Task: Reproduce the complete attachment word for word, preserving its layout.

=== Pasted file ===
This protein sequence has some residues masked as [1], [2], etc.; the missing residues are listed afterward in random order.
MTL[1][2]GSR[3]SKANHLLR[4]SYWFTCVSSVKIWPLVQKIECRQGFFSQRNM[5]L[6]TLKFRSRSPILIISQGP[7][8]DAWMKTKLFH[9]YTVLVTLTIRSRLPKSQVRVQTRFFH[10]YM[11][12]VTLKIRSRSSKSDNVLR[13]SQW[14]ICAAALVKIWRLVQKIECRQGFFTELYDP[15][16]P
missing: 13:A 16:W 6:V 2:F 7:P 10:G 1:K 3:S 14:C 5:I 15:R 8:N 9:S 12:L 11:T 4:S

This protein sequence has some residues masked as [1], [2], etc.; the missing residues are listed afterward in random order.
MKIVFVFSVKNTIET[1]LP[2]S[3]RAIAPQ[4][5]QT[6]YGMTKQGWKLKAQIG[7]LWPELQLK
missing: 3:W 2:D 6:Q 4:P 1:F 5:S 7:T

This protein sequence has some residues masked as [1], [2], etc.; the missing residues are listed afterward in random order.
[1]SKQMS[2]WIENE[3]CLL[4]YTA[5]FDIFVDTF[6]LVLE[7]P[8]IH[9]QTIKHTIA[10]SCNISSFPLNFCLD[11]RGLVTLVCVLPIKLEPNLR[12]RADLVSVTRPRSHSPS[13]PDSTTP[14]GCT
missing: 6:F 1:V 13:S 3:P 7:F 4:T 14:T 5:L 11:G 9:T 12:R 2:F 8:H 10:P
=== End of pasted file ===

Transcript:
This protein sequence has some residues masked as [1], [2], etc.; the missing residues are listed afterward in random order.
MTL[1][2]GSR[3]SKANHLLR[4]SYWFTCVSSVKIWPLVQKIECRQGFFSQRNM[5]L[6]TLKFRSRSPILIISQGP[7][8]DAWMKTKLFH[9]YTVLVTLTIRSRLPKSQVRVQTRFFH[10]YM[11][12]VTLKIRSRSSKSDNVLR[13]SQW[14]ICAAALVKIWRLVQKIECRQGFFTELYDP[15][16]P
missing: 13:A 16:W 6:V 2:F 7:P 10:G 1:K 3:S 14:C 5:I 15:R 8:N 9:S 12:L 11:T 4:S

This protein sequence has some residues masked as [1], [2], etc.; the missing residues are listed afterward in random order.
MKIVFVFSVKNTIET[1]LP[2]S[3]RAIAPQ[4][5]QT[6]YGMTKQGWKLKAQIG[7]LWPELQLK
missing: 3:W 2:D 6:Q 4:P 1:F 5:S 7:T

This protein sequence has some residues masked as [1], [2], etc.; the missing residues are listed afterward in random order.
[1]SKQMS[2]WIENE[3]CLL[4]YTA[5]FDIFVDTF[6]LVLE[7]P[8]IH[9]QTIKHTIA[10]SCNISSFPLNFCLD[11]RGLVTLVCVLPIKLEPNLR[12]RADLVSVTRPRSHSPS[13]PDSTTP[14]GCT
missing: 6:F 1:V 13:S 3:P 7:F 4:T 14:T 5:L 11:G 9:T 12:R 2:F 8:H 10:P